Holme NWT was the first stop today, again a new area for me. After paying a fiver to park the car a walk along the coastal path to the Visitor Centre was enjoyed. Linnet, Dunnock, Reed Bunting, Goldfinch, Meadow Pipit and Magpie were seen along this path with Skylark heard. The warden was a friendly chap and very helpful, being a fellow Brummie I expected nothing less.lol!! I asked him what species the nests of caterpillars were that were abundant in trees and shrubs, he told me they were caterpillars of the Buff-Tip Moth (I have since learnt that they are Brown-tail moths). I had seen nests like this in the Algarve of Processionary caterpillars that if touched can give a nasty allergic reaction and the Buff-Tip caterpillars do the same.
The warden rushed out of the centre at one point telling everyone to look out for a Common Crane that had just flown over Titchwell heading our way!! No luck with the Crane then he suddenly called 'Bittern' and a fleeting glimpse of a Bittern flying the length of the Marshes was a nice consolation prize! Buzzards x3 were circling very high in the sky over the reserve and a Marsh Harrier circled well below them. There were several hundred Pink-footed Geese in surrounding farmland that were being spooked a few times and fortunately a few hundred flew to a grassy bank opposite the Visitor Centre on one occasion giving great views of them. I had given up hope of seeing any Pinkfeet on this trip especially as there were none seen at Holkham, so they were a pleasure to see.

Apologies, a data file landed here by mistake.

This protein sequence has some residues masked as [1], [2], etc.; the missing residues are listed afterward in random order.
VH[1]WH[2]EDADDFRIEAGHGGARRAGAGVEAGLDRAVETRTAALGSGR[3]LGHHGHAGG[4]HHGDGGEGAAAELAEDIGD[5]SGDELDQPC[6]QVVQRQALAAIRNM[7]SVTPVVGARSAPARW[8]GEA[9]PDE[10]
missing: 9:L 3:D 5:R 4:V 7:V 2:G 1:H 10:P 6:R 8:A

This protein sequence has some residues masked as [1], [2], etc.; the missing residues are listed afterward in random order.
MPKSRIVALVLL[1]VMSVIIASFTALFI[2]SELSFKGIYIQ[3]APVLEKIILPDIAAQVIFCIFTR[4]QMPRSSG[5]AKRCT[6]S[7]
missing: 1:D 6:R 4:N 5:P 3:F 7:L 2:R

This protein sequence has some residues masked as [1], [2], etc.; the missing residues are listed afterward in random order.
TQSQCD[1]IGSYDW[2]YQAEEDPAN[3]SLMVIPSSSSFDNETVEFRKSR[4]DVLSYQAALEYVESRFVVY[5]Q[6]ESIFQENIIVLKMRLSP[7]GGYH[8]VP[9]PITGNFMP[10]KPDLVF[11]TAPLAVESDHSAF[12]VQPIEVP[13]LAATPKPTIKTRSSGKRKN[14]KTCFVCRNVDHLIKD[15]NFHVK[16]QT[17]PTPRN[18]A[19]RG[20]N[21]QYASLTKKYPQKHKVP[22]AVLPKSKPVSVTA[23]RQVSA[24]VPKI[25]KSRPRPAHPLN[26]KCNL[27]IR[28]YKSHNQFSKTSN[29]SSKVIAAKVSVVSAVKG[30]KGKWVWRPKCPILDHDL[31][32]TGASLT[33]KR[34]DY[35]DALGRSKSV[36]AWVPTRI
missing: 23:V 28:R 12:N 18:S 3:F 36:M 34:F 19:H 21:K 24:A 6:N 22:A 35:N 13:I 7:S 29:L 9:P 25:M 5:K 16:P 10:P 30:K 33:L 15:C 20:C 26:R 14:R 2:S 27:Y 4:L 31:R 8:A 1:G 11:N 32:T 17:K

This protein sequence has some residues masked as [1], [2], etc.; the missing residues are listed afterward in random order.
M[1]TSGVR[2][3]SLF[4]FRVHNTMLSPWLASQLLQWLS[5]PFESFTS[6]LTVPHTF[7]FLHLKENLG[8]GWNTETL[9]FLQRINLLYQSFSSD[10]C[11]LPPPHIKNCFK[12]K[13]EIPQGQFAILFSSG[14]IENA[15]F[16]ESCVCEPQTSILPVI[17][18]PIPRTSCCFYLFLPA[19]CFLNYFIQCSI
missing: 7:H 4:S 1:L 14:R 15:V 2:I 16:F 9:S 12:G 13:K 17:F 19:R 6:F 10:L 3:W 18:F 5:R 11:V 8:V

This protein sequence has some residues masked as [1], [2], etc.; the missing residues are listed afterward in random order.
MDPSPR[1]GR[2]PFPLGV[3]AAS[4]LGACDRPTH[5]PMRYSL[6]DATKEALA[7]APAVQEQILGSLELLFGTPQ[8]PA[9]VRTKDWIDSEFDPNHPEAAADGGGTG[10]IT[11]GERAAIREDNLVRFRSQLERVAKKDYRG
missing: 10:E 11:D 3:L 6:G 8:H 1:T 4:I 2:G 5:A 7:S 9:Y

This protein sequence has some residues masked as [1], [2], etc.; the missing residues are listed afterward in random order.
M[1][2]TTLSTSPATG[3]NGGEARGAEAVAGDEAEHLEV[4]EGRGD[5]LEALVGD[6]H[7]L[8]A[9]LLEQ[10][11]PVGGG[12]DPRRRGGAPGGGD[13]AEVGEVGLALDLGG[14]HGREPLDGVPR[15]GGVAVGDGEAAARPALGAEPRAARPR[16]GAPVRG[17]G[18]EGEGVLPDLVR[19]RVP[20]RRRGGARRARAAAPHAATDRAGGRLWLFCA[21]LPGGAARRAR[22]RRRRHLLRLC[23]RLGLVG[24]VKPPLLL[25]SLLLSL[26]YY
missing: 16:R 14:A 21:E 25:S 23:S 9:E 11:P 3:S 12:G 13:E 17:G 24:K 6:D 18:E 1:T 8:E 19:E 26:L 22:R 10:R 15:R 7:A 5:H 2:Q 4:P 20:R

A return walk along the track to the carpark was taken with Curlew, Shoveler, Sand Martin and a male Wheatear in the grassy marsh being seen. Maybe a walk around the NWT Reserve will be taken on a future trip.
Titchwell was the venue for the remainder of the day. The wind had picked up and though sunny it felt quite chilly walking the path to the Marshes and beach. A pair of Red Crested Pochard were on the Freshwater Marsh, a lovely diving duck to see, a pair of Garganey where also showing well today!
Bird species were much the same as the previous visit on the 7th.
The wind was much cooler down on the beach so it was just a quick scan around today. Common Scoter were seen offshore and the usual birds at the waters edge. A dead seal pup having been washed up on to the beach was a sad sight to see.
While walking past the Freshwater Reeds a Bittern was spotted heading in the direction of the Fen Hide! A quick walk to the Fen Hide and once settled inside a Bittern flew into the vegetation but didn't stop long and took flight again. A lovely end to what had been another great day in North Norfolk!
Buff-Tip Moth caterpillars.
Edit: I have since learnt that they are Brown-tail moths! I hope someone tells the warden.lol!
Pink-footed Geese, Holme.
The two R's!
Bittern and Parrinder hide.